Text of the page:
Discover the meaning of citta in the context of Vaishnavism from relevant books on Exotic India

Shaktism (Shakta philosophy)

Source: Google Books: Manthanabhairavatantram

Citta (चित्त) refers to the “mind”, according to the Jñānanetra’s Yonigahvaratantra (which was traditionally said to be ‘brought down to earth’).—Accordingly, “I bow to Kālī, the Supreme who illumines (all things) with her own Light; to her who is the Light that arises from the Void (within which) burns the Fire of (universal) Destruction; (I bow to her who is) established in the centre of the (reality that) contains the three paths of Moon, Sun and Fire and whose state is one in which consciousness, the object of thought, the mind [i.e., citta], the objects of sense and the senses have dissolved away”.

Source: Kamakoti Mandali: The Yoginis of Narasimha Vyuha

Cittā (चित्ता) is the name of a Mātṛkā-Śakti created by Mahārudra in order to control the plague of demons created by Andhakāsura.—Accordingly, Andhaka-Asura tried to kidnap Umā (Devī Pārvatī), and was fiercely attacked by Mahārudra who shot arrows at him from his mahāpināka. when the arrows pierced the body of Andhakāsura, drops of blood fell to earth and from those drops, thousands of Andhakas arose. To control this plague of demons, Mahārudra created Mātṛkā-Śaktis [viz., Cittā] and ordered them to drink the blood of the demons and drain them dry.

Source: Kamakoti Mandali: Nrisimha matrika-mandala

Cittā (चित्ता) refers to one of the various Mātṛkā-Śaktis created by Rudra in order to destroy the clones that spawned from Andhaka’s body.—Accordingly, [...] Andhakāsura attempted to abduct Girājanandinī (Pārvatī) and thus ensued a fierce battle between Andhakāsura and the great Rudra, the Lord of Umā. Like raktabīja, every drop of blood that fell from the body of Andhaka created another Asura like him and in no time, the entire world was filled with Andhakas. To destroy the growing number of Andhakas, Rudra created innumerable Mātṛkā-Śaktis [viz., Cittā]. These Śaktis of immense power at once began to drink every drop of blood that flowed from the body of Andhaka, but they could still not effectively contain the emergence of more and more demons.

Shaktism book cover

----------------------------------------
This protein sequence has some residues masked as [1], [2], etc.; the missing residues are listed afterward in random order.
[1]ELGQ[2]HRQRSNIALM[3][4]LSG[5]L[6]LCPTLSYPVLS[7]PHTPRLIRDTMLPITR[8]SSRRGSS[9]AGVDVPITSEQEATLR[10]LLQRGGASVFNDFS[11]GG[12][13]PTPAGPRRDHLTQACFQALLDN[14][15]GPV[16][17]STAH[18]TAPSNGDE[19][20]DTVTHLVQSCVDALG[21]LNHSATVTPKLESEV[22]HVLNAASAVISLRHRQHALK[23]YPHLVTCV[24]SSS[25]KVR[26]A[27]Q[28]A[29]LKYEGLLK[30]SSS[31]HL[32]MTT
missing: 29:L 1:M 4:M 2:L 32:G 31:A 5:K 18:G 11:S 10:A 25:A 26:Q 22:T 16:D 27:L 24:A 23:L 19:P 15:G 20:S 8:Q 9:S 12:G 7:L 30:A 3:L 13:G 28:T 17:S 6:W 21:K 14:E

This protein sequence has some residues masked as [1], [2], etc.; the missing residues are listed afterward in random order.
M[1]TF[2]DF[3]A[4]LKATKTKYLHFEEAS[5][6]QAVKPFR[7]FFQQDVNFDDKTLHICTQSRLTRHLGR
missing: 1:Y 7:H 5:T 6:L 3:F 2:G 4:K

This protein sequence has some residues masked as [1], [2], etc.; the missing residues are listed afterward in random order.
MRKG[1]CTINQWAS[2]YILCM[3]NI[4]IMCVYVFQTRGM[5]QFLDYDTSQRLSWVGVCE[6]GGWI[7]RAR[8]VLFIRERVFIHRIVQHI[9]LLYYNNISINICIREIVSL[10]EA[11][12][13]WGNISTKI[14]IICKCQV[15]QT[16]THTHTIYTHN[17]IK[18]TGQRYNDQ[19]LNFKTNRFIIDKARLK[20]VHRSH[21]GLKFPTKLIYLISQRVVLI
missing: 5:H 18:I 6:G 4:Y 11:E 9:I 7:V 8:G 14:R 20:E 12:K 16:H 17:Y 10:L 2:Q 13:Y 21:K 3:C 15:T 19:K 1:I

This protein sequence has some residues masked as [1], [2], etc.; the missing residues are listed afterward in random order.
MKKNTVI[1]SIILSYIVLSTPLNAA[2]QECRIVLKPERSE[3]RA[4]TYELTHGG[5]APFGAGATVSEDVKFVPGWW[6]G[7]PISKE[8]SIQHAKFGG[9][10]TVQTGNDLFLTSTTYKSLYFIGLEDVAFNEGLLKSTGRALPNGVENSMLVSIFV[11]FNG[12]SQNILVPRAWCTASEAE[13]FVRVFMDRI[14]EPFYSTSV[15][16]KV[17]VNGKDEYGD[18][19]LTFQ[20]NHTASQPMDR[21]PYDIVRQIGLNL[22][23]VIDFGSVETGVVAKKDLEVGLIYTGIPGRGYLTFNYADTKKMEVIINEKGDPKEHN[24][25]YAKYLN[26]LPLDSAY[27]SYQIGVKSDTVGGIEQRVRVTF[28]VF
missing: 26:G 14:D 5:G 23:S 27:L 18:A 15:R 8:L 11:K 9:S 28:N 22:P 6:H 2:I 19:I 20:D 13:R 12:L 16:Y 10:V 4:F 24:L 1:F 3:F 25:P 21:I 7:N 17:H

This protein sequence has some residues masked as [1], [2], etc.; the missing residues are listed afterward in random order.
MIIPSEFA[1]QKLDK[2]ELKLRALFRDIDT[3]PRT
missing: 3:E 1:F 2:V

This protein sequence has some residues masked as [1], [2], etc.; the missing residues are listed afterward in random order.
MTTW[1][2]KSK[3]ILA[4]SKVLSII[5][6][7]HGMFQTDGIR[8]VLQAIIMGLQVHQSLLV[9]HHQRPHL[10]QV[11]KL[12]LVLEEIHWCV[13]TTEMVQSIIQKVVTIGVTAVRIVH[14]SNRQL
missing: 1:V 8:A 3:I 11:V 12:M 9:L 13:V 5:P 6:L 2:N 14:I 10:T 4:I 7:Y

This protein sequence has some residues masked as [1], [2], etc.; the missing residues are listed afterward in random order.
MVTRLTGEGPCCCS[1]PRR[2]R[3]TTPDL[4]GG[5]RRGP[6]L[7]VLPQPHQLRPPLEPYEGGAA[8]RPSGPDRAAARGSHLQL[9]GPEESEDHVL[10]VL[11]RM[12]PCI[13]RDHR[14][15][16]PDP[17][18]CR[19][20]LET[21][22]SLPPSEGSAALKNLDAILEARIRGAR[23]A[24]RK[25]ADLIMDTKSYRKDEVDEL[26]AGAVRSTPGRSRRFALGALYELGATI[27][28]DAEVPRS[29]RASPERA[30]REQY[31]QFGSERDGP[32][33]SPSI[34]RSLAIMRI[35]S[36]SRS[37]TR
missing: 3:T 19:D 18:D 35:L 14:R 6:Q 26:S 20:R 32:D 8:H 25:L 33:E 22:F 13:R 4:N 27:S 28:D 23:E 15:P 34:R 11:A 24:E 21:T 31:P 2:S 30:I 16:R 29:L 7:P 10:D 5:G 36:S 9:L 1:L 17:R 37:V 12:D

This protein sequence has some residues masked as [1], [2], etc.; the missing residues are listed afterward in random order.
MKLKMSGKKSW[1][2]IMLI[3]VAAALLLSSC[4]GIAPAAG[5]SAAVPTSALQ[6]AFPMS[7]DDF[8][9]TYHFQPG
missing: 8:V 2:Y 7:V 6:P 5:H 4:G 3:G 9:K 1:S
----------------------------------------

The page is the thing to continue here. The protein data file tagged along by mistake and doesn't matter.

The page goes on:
context information

Shakta (शाक्त, śākta) or Shaktism (śāktism) represents a tradition of Hinduism where the Goddess (Devi) is revered and worshipped. Shakta literature includes a range of scriptures, including various Agamas and Tantras, although its roots may be traced back to the Vedas.

Discover the meaning of citta in the context of Shaktism from relevant books on Exotic India

Shaivism (Shaiva philosophy)

Source: Brill: Śaivism and the Tantric Traditions

Citta (चित्त) (Cf. Cetas) refers to the “consciousness”, according to the Mālinīvijayottaratantra, chapter 18 (“appropriate conduct of the accomplished Yogin”) verses 18.74-81 (as quoted in the Tantrāloka verse 4.213-221ab).—Accordingly, “[...] Absolutely everything is performed here [according to the rules of the Mālinīvijayottara], and, contrariwise, omitted. Yet, this (alone) is necessarily enjoined here [in the Mālinīvijayottara], O Goddess, that the wholly pleased Yogin must fix his consciousness [cetas] on reality; and he should therefore act only in accordance with that [reality (tattva)], whatever that may be for him. Moreover, the one whose consciousness [citta] is fixed on reality, partaking even in the pleasures of the senses [viṣaya], is not touched by bad consequences, just as the petal of a lotus (is not affected) by water. [...]”.

Shaivism book cover
context information

Shaiva (शैव, śaiva) or Shaivism (śaivism) represents a tradition of Hinduism worshiping Shiva as the supreme being. Closely related to Shaktism, Shaiva literature includes a range of scriptures, including Tantras, while the root of this tradition may be traced back to the ancient Vedas.

Discover the meaning of citta in the context of Shaivism from relevant books on Exotic India

Sports, Arts and Entertainment (wordly enjoyments)